New Urbanism is more than an architectural fad. It is a decade-old movement to rejuvenate urban living centers and recreate them in the suburbs. It is the opposite of suburban sprawl. The Congress of New Urbanism is headquartered in Chicago; its leader is the former Mayor of Milwaukee, John Norquist. An article about Norquist in Chicago Magazine had this to say about New Urbanism: “CNU has spearheaded a movement to bring old-fashioned Main Streets, front porches, homes above shops, busy sidewalks, narrow streets, and mixed-income neighborhoods back to the cities and into the soulless suburbs.” New Urbanism affects firefighters in two different settings: (1) the rehabilitation of existing buildings and the construction of new structures in existing neighborhoods and (2) suburban developments currently being built with a New Urban style that makes them similar to century-old, inner-city neighborhoods.


Fort Wayne, Indiana, a community of roughly 250,000 people, has a very typical history. Like many cities, Fort Wayne has grown over the past few decades. As working-class families followed jobs and services to the suburbs, the city saw a predictable pattern of urban decay.

(1) Downtown Fort Wayne from the Wells Street bridge: A once-stagnant downtown is coming back to life. (Photos by author.)

Fortunately, we are seeing life in our downtown area again. Local government has provided a comprehensive plan to revitalize the inner core, and it is starting to pay off. I don’t have beers with our mayor after work, so I don’t know if he subscribes to New Urbanist ideas. But, even if the downtown revitalization plan isn’t labeled as New Urbanist, the general direction is very similar. There has been talk of loft living, new buildings with walk-up access instead of large parking lots, rehabilitation of vacant structures, and slowing traffic through retail corridors. There are other less tangible projects that are on the edge of my understanding, such as business incentives, wireless hot spots, and “Digital Downtowns.” All of this has a very New Urban feel.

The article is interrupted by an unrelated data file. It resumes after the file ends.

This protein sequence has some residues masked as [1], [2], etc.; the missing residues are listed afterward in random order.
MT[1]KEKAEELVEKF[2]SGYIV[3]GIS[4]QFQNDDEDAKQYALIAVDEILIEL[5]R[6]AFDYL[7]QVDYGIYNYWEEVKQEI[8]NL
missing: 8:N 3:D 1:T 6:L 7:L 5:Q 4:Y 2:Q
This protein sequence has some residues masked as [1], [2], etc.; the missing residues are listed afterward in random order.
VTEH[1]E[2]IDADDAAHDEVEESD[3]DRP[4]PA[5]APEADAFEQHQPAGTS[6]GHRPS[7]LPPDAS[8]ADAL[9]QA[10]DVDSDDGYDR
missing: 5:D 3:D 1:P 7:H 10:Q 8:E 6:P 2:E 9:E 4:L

Fort Wayne was founded on a river and developed rapidly around the turn of the century. It had a dense inner core that was the center of industry and commerce for miles around. The first ring surrounding this inner core was made of preautomobile neighborhoods. We know this because the single-family homes in this neighborhood do not have original garages, and many of the larger ones have carriage houses. The streets are narrow; some are still made of red brick. The stores and shops in these neighborhoods sit in the blocks mixed with taxpayers, small apartment buildings, row houses, garden apartments, and single-family units. This was the era of downtown factory zones when industry was developed close to a rail yard and people walked to work. These are the neighborhoods that New Urbanists would like to rebuild in the city and recreate in the suburbs.

(2) A recently purchased five-story building in downtown Fort Wayne; the owner plans to put lofts above the antique store on the ground floor.

As assembly-line production and trucking became more popular, five-story downtown factories became obsolete. When factories moved away from the downtown, a second ring of housing developed around them. The automobile industry- and government-subsidized mortgages allowed these neighborhoods to be almost entirely single-family homes. The houses are typically much smaller in scale and more cookie cutter in design than those in the first ring. Many of them have a detached garage in the rear for the single-family car, common in that era.

Many of these neighborhoods are connected to the downtown hub by a spoke. This spoke is easily recognizable in Ft. Wayne as a street lined with two- and three-story brick storefronts with living space above. The neighborhoods that surround these spokes are what New Urbanists and most mayors would like to rejuvenate. They fit the New Urbanist mold. The houses are on the streets; the garages are in back; and neighborhoods were originally self-sufficient, cozy, and pedestrian friendly.